Kitchen Shrink: As hungry as a horse – or a jockey

Racing season is hitting the homestretch at the legendary Del Mar Racetrack, and in honor of the thoroughbreds, here are some thoughts about what foods make great athletes and riveting entertainment.

To paraphrase Bruce Springsteen, “the thoroughbred was born to run.” British breeders paired English mares with Arabian stallions to create distance runners. The baby foal nurses on its mother’s milk, and as it grows it needs a boost of grains and supplements. Even though adult thoroughbreds weigh between 900 and 1,300 pounds, they do not pig out but surprisingly eat a moderate quantity of food. In fact, it is dangerous to over-feed a horse as they could develop an inflammatory condition of the hooves called founder, or become colicky with too much rich feed or protein. Horses should be fed twice a day on a diet including dry feed, oats, bran, barley, grass, hay, and a treat like an apple, a carrot or even a peppermint. Handlers are also careful to keep the horses away from such poisonous plants as lily of the valley and meadow saffron.

Jockeys, like runway models, are under constant pressure to watch their weight. Put yourself in their saddles – the racing industry maintains archaic weight limits called “tack” which includes the jockey’s body weight in full gear along with the saddle and cloth. In the Triple Crown the tack that a horse is allowed to carry is 126 pounds. Failure to make weight can lead to fines, suspensions and even put the jockey out to pasture which encourages a lifestyle of popping laxatives, diuretics and appetite suppressants, sustaining themselves on a near starvation diet with forced vomiting between meals, and regular hot saunas to shed extra ounces of water gain. For years the “winningest” jockey, Laffit Pincay Jr., had a bad food rep for eating a single peanut for lunch on an airplane in the days when they served those legume snacks.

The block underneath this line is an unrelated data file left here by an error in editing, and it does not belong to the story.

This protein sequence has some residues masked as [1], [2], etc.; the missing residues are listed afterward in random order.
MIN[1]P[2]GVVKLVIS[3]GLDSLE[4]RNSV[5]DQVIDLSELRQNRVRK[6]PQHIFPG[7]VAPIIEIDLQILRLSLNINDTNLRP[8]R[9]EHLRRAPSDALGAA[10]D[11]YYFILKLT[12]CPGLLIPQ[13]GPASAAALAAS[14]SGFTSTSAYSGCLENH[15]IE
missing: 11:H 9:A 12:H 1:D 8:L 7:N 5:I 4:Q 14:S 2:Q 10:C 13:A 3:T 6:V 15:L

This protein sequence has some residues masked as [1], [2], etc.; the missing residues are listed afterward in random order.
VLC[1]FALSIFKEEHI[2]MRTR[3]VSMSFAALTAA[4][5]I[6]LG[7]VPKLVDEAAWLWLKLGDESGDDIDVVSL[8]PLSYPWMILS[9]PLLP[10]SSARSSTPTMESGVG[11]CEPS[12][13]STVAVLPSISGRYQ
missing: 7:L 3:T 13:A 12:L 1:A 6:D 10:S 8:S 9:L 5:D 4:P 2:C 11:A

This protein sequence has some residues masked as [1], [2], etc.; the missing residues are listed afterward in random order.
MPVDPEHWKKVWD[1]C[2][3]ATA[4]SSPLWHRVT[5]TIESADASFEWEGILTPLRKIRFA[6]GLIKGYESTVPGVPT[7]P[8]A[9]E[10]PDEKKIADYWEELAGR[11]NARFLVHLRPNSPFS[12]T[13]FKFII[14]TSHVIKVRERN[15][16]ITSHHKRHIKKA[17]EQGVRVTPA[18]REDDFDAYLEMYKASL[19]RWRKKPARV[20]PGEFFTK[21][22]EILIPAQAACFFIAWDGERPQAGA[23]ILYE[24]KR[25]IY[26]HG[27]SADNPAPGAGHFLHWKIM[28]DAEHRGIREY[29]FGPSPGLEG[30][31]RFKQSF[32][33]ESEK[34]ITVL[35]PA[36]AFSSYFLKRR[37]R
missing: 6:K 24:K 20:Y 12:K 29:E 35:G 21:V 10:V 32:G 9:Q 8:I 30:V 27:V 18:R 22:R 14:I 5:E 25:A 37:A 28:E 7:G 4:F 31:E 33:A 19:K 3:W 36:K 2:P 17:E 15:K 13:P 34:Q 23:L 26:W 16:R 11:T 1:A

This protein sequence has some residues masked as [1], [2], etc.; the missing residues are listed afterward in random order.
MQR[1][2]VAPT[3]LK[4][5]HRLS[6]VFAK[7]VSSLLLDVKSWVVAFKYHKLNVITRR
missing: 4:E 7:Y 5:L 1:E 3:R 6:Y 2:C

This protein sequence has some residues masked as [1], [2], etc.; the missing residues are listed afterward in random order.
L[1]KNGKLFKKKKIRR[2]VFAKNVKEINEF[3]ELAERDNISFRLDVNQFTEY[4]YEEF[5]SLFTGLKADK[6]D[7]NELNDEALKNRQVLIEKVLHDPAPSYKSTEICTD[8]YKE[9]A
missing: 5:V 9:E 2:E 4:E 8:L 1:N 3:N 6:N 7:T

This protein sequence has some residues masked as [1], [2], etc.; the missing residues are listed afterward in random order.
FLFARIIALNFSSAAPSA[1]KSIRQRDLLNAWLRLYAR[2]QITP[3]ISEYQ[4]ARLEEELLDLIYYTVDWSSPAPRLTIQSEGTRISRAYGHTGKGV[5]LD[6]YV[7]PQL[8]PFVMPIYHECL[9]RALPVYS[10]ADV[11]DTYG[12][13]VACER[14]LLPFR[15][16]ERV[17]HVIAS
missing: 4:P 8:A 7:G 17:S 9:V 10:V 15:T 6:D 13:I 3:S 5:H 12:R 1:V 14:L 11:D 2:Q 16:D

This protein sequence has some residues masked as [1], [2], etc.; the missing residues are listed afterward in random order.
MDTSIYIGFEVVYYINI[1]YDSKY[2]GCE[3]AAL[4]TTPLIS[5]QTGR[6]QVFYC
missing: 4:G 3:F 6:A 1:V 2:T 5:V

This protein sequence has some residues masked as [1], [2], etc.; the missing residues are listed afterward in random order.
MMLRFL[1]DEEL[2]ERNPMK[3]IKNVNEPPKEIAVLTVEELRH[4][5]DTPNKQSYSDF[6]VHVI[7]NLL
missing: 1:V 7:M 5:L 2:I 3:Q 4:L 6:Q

Sports nutritionists who advise jockeys to maintain their weight without sacrificing their metabolic rates, handling skills and cardiovascular fitness recommend a balanced diet with three meals a day. Healthy jockey menus may consist of small quantities of breads, cereals and grains, fruits and veggies, meats and dairy. They have to be careful however, to select high fiber low glycemic items such as whole-wheat grains, and avoid white sugar and flour. The jockey diet also includes low fat, high protein meats and fish, and low fat, calcium rich foods – yoghurt and milkshakes – in order to strengthen bones in a sport that often causes fractures. Hydration is also important to maintain coordination. If a jockey feels the need to restrict fluids before the race, then rehydration should occur post-race with plenty of electrolytes.

The pre-race meal should include carbs like pasta with tomato sauce or pancakes and syrup, and riders can also chow down on energy sports bars.

For the racetrack patrons who don’t have to watch their weight, Deborah Schneider, California-inspired executive chef at the Del Mar racetrack, has implemented a “farm to table” program using locally raised heirloom tomatoes, herbs, and adolescent veggies along with a California artisan cheese and fruit plate. You can also count on the oldies but goodies like the iconic Cobb salad, the classic shrimp cocktail and the famous crab cakes, along with the newbies – a “firecracker” Mexican seafood sundae, and grilled shrimp wrap with feta, fennel and a tomato-pernod drizzle. And to ease the pain (if you’re losing) the signature libations – the Del Martini, Del Margarita, Del Mary and the Lynchburg Lemonade – will be flowing like palominos’ manes at the Heineken bar.

Here’s a warm apple crumble with oats and brown sugar that will surely please the most discriminating thoroughbred’s palate, along with a scoop of low-fat vanilla bean gelato for a boost of calcium for the rider. It’ll also put you in the winner’s circle with your racetrack cronies.

Warm Apple Oatmeal Cobbler - 6 cups of Granny Smith apples, peeled, thinly sliced
- 1/2 cup of brown sugar
- 2 tablespoons of flour
- 1 teaspoon of cinnamon
- 2 tablespoons of butter
- 1 teaspoon of lemon juice
- 1/4 teaspoon of lemon zest
- 1/4 teaspoon of ginger powder

For the topping:
- 1/2 cup of uncooked oatmeal
- 1/4 cup of butter
- 1/2 cup of brown sugar
- 1/2 cup of unbleached flour
- 1/4 cup of toasted pecans or walnuts
- Pinch of salt

Preheat oven to 350 degrees F. In a mixing bowl combine the oatmeal, sugar, flour and salt. Cut the butter into the mixture. In another mixing bowl, combine the apples, sugar, flour, spices, zest and juice. Grease a 9-inch baking dish. Spread the apple mixture and dot with the butter. Blanket with the oatmeal crumble and sprinkle with nuts. Bake for 30 minutes or until golden brown.

If you want to chew the fat, talk turkey or beef about something, e-mail kitchenshrink@san.rr.com.

Related posts:

  1. An Ode to Tim Russert and healthy eating
  2. Opening Day fashion tips that’ll get you noticed

Short URL: http://www.delmartimes.net/?p=4546

Posted by symnspolo on Jul 10, 2008. Filed under Archives. You can follow any responses to this entry through the RSS 2.0. You can leave a response or trackback to this entry

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